Despite China’s 8.7 percent economic growth last year, double-digit annual increases in defense spending since the early 1990s, and holding $800 billion in U.S. treasuries, it is far from overtaking the U.S. role as global leader.  Its closed economy, undervalued currency, and state-controlled exports keep getting in the way.

In a recent column, Heritage Vice President Kim Holmes explains why. The Chinese invest heavily in our economy because it’s freer than their own. China only comes in at 140th out of 179 economies ranked in the latest Heritage Foundation/Wall Street Journal Index of Economic Freedom. Its controlled economic system blocks the very domestic reforms that China needs to lead in an open economic system. Even its growing military strength is no qualifier for great leadership status, because its actions do not foster confidence and trust. Finally, its values are not globally shared.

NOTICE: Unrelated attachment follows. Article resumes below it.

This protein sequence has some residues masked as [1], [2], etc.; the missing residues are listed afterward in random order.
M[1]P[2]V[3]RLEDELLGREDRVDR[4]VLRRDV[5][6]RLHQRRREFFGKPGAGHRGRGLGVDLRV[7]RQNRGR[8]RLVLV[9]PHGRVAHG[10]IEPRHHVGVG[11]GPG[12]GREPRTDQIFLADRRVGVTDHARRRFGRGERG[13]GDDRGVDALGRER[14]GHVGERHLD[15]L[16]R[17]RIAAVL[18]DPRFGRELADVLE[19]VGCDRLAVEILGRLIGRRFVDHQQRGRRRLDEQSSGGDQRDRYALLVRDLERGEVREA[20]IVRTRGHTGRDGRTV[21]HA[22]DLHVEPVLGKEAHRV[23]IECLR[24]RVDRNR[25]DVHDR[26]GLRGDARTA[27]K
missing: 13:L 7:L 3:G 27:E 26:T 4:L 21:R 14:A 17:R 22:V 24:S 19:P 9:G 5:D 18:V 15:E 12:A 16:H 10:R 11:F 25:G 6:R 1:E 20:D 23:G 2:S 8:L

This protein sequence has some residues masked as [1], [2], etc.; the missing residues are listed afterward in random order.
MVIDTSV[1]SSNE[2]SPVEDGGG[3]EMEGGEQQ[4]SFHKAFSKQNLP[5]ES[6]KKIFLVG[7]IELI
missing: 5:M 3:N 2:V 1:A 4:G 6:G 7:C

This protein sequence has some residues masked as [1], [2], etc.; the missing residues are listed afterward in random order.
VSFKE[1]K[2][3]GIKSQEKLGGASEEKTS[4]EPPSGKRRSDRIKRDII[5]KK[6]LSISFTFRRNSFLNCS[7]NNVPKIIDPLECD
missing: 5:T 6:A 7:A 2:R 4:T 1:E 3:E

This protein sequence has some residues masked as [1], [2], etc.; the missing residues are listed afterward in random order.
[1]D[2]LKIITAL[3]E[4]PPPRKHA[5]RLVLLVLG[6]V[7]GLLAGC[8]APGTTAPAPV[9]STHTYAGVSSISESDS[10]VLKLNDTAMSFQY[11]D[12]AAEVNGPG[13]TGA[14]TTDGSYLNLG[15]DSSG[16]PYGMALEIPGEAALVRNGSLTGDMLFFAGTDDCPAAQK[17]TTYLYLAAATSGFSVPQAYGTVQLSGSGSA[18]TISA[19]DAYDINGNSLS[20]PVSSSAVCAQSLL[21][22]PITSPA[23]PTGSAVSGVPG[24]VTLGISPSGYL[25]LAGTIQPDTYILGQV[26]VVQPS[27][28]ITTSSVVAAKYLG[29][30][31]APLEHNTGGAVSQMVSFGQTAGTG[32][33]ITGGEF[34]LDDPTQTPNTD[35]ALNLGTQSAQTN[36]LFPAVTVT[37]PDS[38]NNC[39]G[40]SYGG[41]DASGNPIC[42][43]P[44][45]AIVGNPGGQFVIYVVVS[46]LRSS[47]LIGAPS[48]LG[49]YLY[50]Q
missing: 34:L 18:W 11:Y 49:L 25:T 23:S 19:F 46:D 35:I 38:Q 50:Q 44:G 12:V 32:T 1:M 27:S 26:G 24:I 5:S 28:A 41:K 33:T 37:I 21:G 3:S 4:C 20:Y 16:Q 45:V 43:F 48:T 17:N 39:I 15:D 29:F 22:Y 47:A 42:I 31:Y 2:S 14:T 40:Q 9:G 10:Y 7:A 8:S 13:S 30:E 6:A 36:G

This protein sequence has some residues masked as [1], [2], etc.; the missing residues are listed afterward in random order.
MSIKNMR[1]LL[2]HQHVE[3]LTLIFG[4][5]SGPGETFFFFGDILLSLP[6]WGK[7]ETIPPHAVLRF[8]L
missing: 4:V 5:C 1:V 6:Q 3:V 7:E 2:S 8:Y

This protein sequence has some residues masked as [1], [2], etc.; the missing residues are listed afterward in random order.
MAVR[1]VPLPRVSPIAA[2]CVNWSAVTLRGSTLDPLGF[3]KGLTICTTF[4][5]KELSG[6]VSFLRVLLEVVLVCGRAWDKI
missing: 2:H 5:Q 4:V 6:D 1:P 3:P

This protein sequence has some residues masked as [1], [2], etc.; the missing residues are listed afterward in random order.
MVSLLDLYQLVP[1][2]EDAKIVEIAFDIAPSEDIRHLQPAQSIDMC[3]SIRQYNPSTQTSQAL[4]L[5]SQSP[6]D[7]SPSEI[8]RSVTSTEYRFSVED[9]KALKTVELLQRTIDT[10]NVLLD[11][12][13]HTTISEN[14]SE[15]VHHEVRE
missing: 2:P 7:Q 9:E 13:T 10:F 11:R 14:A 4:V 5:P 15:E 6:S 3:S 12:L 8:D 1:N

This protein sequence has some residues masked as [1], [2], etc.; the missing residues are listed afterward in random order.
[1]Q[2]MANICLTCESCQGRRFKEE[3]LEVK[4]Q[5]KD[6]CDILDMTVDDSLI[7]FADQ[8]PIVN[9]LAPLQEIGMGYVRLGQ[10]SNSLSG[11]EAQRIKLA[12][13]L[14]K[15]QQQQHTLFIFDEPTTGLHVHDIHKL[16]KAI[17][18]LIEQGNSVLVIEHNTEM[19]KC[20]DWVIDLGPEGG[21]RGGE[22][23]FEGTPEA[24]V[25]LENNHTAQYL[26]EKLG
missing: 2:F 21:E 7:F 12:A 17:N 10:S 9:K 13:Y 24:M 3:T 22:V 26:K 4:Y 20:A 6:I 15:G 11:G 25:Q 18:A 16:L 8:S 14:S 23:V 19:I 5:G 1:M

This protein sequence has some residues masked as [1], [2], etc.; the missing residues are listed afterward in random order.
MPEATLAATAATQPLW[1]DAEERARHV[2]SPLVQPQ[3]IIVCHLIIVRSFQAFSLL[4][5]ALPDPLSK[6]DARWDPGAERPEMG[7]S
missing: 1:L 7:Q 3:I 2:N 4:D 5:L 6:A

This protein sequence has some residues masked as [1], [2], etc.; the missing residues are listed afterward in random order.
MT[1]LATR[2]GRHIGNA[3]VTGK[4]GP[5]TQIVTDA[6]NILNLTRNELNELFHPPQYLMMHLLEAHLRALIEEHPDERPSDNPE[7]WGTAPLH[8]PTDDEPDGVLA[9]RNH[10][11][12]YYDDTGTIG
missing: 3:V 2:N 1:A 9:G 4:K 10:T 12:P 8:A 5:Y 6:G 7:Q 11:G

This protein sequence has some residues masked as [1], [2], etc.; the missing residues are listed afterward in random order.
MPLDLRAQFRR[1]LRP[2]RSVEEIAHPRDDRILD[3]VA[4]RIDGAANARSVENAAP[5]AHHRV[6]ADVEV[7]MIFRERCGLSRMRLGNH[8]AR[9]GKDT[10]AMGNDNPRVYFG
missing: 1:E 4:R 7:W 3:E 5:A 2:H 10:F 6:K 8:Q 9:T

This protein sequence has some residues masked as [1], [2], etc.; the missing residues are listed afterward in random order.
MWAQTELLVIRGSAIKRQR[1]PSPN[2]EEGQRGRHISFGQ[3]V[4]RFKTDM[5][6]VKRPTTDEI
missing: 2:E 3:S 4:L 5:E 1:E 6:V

If China is ever to rise to the level of a trusted global partner, it needs to abandon its authoritarian ways, loosen its grip on the economy, expand freedoms, and become a democracy.  Only democracies, Holmes points out, provide the kind of accountability that builds trust. And thus only democracies “can lay true claim to world leadership.”